It’s only standard for kids to run and play with their friends outdoors. But what do you do when outdoor activities are the primary cause of his runny nose and itchy eyes? Fortunately, you don’t need to lock your kids indoors and stop them from being a child. There are a few ways and over-the-counter medications that could help bring them relief.
Any kid can develop an allergic reaction to particular matters. It occurs when their developing immune system overreacts to a normally harmless substance. When your kid touches, consumes, or breathes a specific allergen, their body releases histamine, which causes them to suffer an allergic reaction. To relieve your kid’s allergic symptoms, here are a few ways to do so.
Reduce allergen exposure
There are ways to reduce your kid’s exposure to seasonal allergens without banning him from playing outdoors. Besides getting a duct cleaning service, making your kid bathes after going outside is the best way to go. Although it may not be visible, there’s a big chance that pollens and other allergens got attached to his clothes and skin as he went outside to play. It’s also crucial to ask all family members to take their shoes off before coming inside the house to avoid letting any allergens get through.
Closing the doors and the windows can also help, especially during spring and fall. If possible, turn on the AC unit if it gets too hot as it has a filtering system inside. Meanwhile, if your child is wearing contact lenses, consider switching him back to glasses, especially during the allergy season. These can provide them with an extra layer of protection for their eyes.
If reducing your child’s allergen exposure isn’t enough, you can always consider getting an over-the-counter medication such as antihistamines to treat his conditions.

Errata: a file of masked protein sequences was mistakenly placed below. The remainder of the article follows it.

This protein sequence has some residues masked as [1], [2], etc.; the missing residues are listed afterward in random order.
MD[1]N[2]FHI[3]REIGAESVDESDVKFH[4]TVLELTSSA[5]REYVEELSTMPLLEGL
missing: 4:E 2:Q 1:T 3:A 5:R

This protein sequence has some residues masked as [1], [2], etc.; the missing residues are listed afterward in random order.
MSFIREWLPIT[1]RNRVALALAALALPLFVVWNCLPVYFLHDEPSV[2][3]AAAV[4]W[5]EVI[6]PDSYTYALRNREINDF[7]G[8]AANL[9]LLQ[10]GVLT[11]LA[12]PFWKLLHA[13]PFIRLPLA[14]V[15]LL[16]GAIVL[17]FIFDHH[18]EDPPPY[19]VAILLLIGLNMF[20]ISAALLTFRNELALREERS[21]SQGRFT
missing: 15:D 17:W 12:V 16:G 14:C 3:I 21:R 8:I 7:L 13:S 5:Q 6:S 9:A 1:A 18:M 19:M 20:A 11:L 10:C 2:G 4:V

Healthline says that histamines are natural chemicals that your body releases in response to allergens. When your body releases these chemicals, it causes your nose to become runny and your eyes to water. Taking antihistamines can effectively block these chemicals and prevent your body’s natural reaction to allergen exposure. This medication often acts swiftly. So, it would be best if you let your kids take them each time their allergy kicks in.
There are several types of antihistamine medication that your child can take. However, you must let them take the ones that won’t leave them feeling drowsy. A few of these medications include cetirizine and loratadine. Taking antihistamines that make children sleepy could affect their attentiveness. Thus, causing them to perform poorly in school.
Try a nasal spray
Taking antihistamines can alleviate your kid’s itchy nose and watery eyes. However, it won’t be effective in treating nasal congestion. So, to help with their allergies, taking a nasal steroid spray can help.
Unlike antihistamine medication, nasal steroid spray takes a bit more time to take effect. Also, your child needs to use it every day until he sees a difference. However, it can take a couple of weeks to see maximum results.
WebMD says that nasal steroid spray is sometimes even enough to treat your child’s allergy that he no longer needs to take antihistamine medications. However, if the nasal spray still doesn’t do its job, adding antihistamine is a practical choice.
No parent would want to see their child endure such difficulty. That’s why parents should do whatever it takes to reduce their child’s exposure to substances that can trigger their allergic reaction. It’s also highly advisable to bring your child to the doctor if the matter is getting worse. Your child’s doctor will provide you with the best treatment to alleviate their condition.